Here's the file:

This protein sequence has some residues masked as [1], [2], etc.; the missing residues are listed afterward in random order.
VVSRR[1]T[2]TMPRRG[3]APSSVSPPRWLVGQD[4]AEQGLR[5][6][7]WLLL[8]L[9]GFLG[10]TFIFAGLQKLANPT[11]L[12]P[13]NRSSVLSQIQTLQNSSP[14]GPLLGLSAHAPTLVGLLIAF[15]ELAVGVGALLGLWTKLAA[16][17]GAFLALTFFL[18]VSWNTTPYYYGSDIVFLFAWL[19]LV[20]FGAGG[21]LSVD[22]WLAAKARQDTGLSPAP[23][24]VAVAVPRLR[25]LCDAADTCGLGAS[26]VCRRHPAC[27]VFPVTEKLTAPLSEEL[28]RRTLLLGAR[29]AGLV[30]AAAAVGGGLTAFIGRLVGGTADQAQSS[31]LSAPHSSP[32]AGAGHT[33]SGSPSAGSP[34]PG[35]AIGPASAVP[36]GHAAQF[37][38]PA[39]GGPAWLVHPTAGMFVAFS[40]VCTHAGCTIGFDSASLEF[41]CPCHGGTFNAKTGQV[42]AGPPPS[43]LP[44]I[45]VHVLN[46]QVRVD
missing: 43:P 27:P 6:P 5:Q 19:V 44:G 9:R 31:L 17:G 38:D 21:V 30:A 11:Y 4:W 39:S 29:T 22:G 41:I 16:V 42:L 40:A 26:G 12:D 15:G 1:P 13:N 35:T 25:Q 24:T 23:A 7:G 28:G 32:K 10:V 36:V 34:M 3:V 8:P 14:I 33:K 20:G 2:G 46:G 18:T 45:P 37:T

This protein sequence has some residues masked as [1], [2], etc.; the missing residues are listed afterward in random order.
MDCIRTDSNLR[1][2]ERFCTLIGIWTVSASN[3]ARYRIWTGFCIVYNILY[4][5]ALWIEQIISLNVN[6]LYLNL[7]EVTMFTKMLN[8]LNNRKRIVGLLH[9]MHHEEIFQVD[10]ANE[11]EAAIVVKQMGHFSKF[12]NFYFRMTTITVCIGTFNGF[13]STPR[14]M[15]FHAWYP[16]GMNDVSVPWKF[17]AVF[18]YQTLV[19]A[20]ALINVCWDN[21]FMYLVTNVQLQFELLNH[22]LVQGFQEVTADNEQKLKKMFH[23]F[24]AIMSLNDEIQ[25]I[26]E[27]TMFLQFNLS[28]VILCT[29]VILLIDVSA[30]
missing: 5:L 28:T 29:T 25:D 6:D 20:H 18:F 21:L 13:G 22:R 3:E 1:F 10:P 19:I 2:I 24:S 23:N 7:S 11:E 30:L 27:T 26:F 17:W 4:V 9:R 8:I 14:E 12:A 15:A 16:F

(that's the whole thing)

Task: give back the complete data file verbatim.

This protein sequence has some residues masked as [1], [2], etc.; the missing residues are listed afterward in random order.
VVSRR[1]T[2]TMPRRG[3]APSSVSPPRWLVGQD[4]AEQGLR[5][6][7]WLLL[8]L[9]GFLG[10]TFIFAGLQKLANPT[11]L[12]P[13]NRSSVLSQIQTLQNSSP[14]GPLLGLSAHAPTLVGLLIAF[15]ELAVGVGALLGLWTKLAA[16][17]GAFLALTFFL[18]VSWNTTPYYYGSDIVFLFAWL[19]LV[20]FGAGG[21]LSVD[22]WLAAKARQDTGLSPAP[23][24]VAVAVPRLR[25]LCDAADTCGLGAS[26]VCRRHPAC[27]VFPVTEKLTAPLSEEL[28]RRTLLLGAR[29]AGLV[30]AAAAVGGGLTAFIGRLVGGTADQAQSS[31]LSAPHSSP[32]AGAGHT[33]SGSPSAGSP[34]PG[35]AIGPASAVP[36]GHAAQF[37][38]PA[39]GGPAWLVHPTAGMFVAFS[40]VCTHAGCTIGFDSASLEF[41]CPCHGGTFNAKTGQV[42]AGPPPS[43]LP[44]I[45]VHVLN[46]QVRVD
missing: 43:P 27:P 6:P 5:Q 19:V 44:G 9:R 31:L 17:G 38:D 21:V 30:A 11:Y 4:W 39:S 29:T 22:G 41:I 16:V 42:L 40:A 26:G 12:D 15:G 1:P 13:N 35:T 25:Q 24:T 23:A 7:G 28:G 32:K 10:V 36:V 34:M 3:V 8:P 14:I 33:K 20:G 2:G 46:G 18:T 45:P 37:T

This protein sequence has some residues masked as [1], [2], etc.; the missing residues are listed afterward in random order.
MDCIRTDSNLR[1][2]ERFCTLIGIWTVSASN[3]ARYRIWTGFCIVYNILY[4][5]ALWIEQIISLNVN[6]LYLNL[7]EVTMFTKMLN[8]LNNRKRIVGLLH[9]MHHEEIFQVD[10]ANE[11]EAAIVVKQMGHFSKF[12]NFYFRMTTITVCIGTFNGF[13]STPR[14]M[15]FHAWYP[16]GMNDVSVPWKF[17]AVF[18]YQTLV[19]A[20]ALINVCWDN[21]FMYLVTNVQLQFELLNH[22]LVQGFQEVTADNEQKLKKMFH[23]F[24]AIMSLNDEIQ[25]I[26]E[27]TMFLQFNLS[28]VILCT[29]VILLIDVSA[30]
missing: 5:L 28:T 29:T 25:D 6:D 20:H 18:F 21:L 13:G 22:R 3:E 1:F 10:P 19:I 2:I 24:S 23:N 7:S 11:E 30:L 27:T 26:F 17:W 4:V 9:R 8:I 14:E 12:A 15:A 16:F